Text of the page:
North Yorkshire Fire and Rescue Service is not sustainable unless changes are made, says the new North Yorkshire Police, Fire and Crime Commissioner.
Julia Mulligan said an emergency budget will now be drawn up to address the “double whammy of a reduction in funding and increase in costs” which she said had previously been plugged from reserves.
The commissioner was speaking after taking control of the fire service, as well as the county’s police service, a move which has not been popular with some at North Yorkshire County Council.
She has published an independent report on the current state of the North Yorkshire Fire and Rescue Service which was written by former Oxfordshire chief fire officer Dave Etheridge.
The report found a number of issues including an unsustainable financial position and a reliance on reserves to plug the financial gap, no comprehensive Emergency response strategy including a promise to the public concerning the total time taken to reach an incident after and 999 call is received.
The report stated that virtually every other fire and rescue service had a response standard against which it was measured.
The document also concluded that industrial relations were “challenging due to the complexity of various projects and initiatives and the lack of process”.
The need for buildings and furnishings to be replaced or refurbished was also identified.
Among the strengths identified were the “impressive” record of reduction in fires and other emergencies over many years.
Mrs Mulligan said she would now consider the recommendations of the report in detail and said she was making a commitment to “ensure service continued to keep residents and businesses safe with an organisation that is both of high quality and sustainable”.
Her plans include a finance working group to identify savings, set an emergency budget and enable the service to live within its means which will be asked to report before the end of March 2019.
The commissioner said she would also work with the leadership, firefighters and staff to develop a long-term fundamental service review, covering all strategic aspects of the service.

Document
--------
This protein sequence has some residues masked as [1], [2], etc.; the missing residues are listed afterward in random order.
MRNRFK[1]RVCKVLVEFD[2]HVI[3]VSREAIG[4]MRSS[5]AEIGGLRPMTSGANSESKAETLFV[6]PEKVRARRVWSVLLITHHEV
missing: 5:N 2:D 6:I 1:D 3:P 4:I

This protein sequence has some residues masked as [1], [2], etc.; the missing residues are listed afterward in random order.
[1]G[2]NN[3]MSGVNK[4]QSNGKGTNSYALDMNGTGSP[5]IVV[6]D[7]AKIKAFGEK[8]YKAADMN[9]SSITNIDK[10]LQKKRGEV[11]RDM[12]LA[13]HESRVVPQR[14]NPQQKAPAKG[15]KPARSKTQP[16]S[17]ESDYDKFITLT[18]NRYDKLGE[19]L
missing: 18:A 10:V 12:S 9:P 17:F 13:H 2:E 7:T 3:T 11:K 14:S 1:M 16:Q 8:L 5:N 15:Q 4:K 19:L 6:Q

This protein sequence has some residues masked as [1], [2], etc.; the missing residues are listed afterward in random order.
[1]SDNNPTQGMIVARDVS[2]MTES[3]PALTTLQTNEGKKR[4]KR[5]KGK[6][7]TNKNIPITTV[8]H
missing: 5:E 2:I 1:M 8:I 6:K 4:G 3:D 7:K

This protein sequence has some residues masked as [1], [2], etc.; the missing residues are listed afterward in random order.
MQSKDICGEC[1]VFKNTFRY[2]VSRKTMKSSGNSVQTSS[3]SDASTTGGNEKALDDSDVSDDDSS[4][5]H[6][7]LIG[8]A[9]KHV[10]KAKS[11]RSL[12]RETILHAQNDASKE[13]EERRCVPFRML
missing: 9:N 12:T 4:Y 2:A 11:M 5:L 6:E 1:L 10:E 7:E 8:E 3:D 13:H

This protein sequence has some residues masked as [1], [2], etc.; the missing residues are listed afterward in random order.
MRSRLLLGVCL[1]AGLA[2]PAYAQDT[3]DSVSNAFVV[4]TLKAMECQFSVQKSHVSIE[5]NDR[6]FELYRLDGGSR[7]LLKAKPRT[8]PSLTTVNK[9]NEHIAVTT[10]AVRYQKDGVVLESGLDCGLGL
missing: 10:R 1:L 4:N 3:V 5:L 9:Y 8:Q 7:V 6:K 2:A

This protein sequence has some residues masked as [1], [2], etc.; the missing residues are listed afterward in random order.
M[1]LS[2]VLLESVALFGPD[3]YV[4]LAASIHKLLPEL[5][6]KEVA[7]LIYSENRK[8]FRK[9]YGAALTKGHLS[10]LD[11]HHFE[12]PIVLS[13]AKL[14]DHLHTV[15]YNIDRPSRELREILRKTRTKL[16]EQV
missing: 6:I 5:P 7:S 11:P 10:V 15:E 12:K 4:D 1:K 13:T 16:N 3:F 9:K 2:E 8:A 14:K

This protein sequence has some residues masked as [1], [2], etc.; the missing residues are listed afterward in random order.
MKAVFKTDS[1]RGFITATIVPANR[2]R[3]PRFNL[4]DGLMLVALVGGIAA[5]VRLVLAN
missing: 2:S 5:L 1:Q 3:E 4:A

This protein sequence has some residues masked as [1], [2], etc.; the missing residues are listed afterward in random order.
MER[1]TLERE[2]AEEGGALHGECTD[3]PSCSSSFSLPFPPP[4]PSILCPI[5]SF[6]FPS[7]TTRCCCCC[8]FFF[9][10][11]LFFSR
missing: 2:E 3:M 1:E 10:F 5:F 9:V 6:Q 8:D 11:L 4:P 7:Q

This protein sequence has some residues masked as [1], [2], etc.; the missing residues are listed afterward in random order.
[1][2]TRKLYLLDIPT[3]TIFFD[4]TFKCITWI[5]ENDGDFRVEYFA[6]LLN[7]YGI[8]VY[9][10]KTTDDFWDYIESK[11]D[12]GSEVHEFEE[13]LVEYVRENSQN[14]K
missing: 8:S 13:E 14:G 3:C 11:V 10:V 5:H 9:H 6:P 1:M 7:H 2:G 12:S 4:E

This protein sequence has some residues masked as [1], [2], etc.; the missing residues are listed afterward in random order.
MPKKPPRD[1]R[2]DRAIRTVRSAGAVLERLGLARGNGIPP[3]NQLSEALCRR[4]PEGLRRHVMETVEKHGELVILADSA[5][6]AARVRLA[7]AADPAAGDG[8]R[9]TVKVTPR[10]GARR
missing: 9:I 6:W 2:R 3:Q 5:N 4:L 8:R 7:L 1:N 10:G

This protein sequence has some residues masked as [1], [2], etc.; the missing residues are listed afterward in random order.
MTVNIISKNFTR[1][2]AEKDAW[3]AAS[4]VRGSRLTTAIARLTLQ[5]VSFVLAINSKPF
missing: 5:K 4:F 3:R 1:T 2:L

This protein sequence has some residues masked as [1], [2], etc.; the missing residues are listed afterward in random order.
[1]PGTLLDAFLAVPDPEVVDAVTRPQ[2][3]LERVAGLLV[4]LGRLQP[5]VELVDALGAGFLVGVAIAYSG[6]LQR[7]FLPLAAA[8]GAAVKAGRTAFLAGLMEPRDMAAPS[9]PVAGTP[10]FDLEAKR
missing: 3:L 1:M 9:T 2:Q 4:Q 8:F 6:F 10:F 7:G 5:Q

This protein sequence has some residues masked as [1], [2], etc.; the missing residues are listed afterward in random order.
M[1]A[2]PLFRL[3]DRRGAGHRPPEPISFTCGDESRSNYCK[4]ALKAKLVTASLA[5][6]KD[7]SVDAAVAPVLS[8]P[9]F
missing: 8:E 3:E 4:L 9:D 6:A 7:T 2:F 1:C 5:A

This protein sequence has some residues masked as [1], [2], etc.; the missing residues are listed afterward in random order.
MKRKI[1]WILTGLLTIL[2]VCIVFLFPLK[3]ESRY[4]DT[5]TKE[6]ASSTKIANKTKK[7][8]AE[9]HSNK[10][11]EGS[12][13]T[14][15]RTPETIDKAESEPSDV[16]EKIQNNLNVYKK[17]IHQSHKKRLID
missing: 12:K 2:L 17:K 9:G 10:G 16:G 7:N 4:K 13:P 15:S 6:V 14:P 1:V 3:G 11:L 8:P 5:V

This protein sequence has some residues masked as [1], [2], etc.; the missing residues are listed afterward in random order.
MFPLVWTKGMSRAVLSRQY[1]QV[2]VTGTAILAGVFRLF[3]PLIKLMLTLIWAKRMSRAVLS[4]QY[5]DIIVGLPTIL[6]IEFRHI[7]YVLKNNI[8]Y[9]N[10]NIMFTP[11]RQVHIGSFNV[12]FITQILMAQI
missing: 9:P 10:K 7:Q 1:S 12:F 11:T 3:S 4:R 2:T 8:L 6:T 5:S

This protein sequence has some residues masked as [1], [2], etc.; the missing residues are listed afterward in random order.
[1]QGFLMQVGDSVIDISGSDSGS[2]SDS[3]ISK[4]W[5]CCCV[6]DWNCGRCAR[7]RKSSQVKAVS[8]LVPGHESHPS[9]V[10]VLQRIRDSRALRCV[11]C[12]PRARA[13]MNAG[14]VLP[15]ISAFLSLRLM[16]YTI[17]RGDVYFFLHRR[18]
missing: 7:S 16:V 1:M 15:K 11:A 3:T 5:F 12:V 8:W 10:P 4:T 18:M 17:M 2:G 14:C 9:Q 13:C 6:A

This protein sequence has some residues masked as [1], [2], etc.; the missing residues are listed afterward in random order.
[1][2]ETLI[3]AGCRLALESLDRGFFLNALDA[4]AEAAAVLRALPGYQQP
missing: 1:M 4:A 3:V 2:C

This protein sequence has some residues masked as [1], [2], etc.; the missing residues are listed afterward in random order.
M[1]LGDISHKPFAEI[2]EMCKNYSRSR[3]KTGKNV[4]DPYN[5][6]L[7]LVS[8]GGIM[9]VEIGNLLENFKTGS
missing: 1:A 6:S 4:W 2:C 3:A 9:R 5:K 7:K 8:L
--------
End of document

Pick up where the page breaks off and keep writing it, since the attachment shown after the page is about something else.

She said the process of change would be “completely transparent and accessible, with proposals subject to informal round table discussions, full consultation and decisions not taken behind closed doors”.
She said: “We have incredibly hardworking firefighters and staff in North Yorkshire. Over recent weeks I have met with many of them, spoken with them and listened to their views. I will continue to do this now the transfer of governance has taken place.
“In the meetings I have been struck by their willingness to look at how we can work together to develop a Fire and Rescue Service that is fit for the future, and I am committed to ensuring everyone is fully involved in these discussions. They know what works, they know the challenge, they understand that the service will need to change.
“The transfer of responsibility for North Yorkshire Fire and Rescue Service has been controversial, but today’s independent report shows in stark terms why it is so important for there to be a proper, transparent plan to ensure the service has a strong and sustainable future. This is not the case at present and the challenge I inherit is significant.
“What’s more, there have been opportunities address the double whammy of a reduction in funding and increase in costs, yet the shortfall has been covered by using reserves. As the independent report finds, this was an unusual approach and not sustainable. It can’t go on – every day the amount in those reserves goes down, every day they get closer to running out.
“As a result of the financial pressures, and decisions previously being put off, I need to be up front in saying that tough decisions will have to be made. This means we will all need to pull together, so they are made in a way that ensures people and businesses across York and North Yorkshire remain safe and feeling safe in the future.”